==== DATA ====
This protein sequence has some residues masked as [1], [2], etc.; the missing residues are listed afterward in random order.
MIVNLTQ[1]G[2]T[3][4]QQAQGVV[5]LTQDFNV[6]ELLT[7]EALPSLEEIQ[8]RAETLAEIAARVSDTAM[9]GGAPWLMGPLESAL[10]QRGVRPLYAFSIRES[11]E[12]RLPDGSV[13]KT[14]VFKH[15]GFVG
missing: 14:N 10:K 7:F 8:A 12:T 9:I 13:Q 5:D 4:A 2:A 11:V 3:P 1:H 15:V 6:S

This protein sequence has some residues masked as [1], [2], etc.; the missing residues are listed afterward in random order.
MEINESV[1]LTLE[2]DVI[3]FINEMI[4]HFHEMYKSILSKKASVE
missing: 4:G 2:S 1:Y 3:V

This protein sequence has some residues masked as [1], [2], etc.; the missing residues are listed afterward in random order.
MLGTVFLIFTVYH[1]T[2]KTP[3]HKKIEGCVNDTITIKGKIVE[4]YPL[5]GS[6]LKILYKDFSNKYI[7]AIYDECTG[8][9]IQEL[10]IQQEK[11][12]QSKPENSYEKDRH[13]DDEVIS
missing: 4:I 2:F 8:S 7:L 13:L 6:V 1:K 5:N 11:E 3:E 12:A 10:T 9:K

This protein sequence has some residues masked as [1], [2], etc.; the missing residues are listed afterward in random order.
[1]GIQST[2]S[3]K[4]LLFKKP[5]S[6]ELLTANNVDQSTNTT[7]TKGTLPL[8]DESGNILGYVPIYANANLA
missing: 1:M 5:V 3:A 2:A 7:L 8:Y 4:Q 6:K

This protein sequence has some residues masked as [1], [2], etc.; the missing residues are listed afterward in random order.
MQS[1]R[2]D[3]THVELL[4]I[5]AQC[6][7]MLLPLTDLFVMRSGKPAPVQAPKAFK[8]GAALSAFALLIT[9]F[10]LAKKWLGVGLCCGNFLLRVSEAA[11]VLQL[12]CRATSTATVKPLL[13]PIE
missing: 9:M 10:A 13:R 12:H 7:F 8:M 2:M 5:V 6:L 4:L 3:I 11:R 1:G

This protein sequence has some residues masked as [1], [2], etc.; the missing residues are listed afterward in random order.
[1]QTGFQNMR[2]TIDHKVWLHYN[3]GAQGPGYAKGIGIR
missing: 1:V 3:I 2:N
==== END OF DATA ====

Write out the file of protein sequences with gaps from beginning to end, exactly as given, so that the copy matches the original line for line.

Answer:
This protein sequence has some residues masked as [1], [2], etc.; the missing residues are listed afterward in random order.
MIVNLTQ[1]G[2]T[3][4]QQAQGVV[5]LTQDFNV[6]ELLT[7]EALPSLEEIQ[8]RAETLAEIAARVSDTAM[9]GGAPWLMGPLESAL[10]QRGVRPLYAFSIRES[11]E[12]RLPDGSV[13]KT[14]VFKH[15]GFVG
missing: 14:N 10:K 7:F 8:A 12:T 9:I 13:Q 5:D 4:A 2:A 11:V 3:P 1:H 15:V 6:S

This protein sequence has some residues masked as [1], [2], etc.; the missing residues are listed afterward in random order.
MEINESV[1]LTLE[2]DVI[3]FINEMI[4]HFHEMYKSILSKKASVE
missing: 4:G 2:S 1:Y 3:V

This protein sequence has some residues masked as [1], [2], etc.; the missing residues are listed afterward in random order.
MLGTVFLIFTVYH[1]T[2]KTP[3]HKKIEGCVNDTITIKGKIVE[4]YPL[5]GS[6]LKILYKDFSNKYI[7]AIYDECTG[8][9]IQEL[10]IQQEK[11][12]QSKPENSYEKDRH[13]DDEVIS
missing: 4:I 2:F 8:S 7:L 13:L 6:V 1:K 5:N 11:E 3:E 12:A 10:T 9:K

This protein sequence has some residues masked as [1], [2], etc.; the missing residues are listed afterward in random order.
[1]GIQST[2]S[3]K[4]LLFKKP[5]S[6]ELLTANNVDQSTNTT[7]TKGTLPL[8]DESGNILGYVPIYANANLA
missing: 1:M 5:V 3:A 2:A 7:L 8:Y 4:Q 6:K

This protein sequence has some residues masked as [1], [2], etc.; the missing residues are listed afterward in random order.
MQS[1]R[2]D[3]THVELL[4]I[5]AQC[6][7]MLLPLTDLFVMRSGKPAPVQAPKAFK[8]GAALSAFALLIT[9]F[10]LAKKWLGVGLCCGNFLLRVSEAA[11]VLQL[12]CRATSTATVKPLL[13]PIE
missing: 9:M 10:A 13:R 12:H 7:F 8:M 2:M 5:V 6:L 4:L 3:I 11:R 1:G

This protein sequence has some residues masked as [1], [2], etc.; the missing residues are listed afterward in random order.
[1]QTGFQNMR[2]TIDHKVWLHYN[3]GAQGPGYAKGIGIR
missing: 1:V 3:I 2:N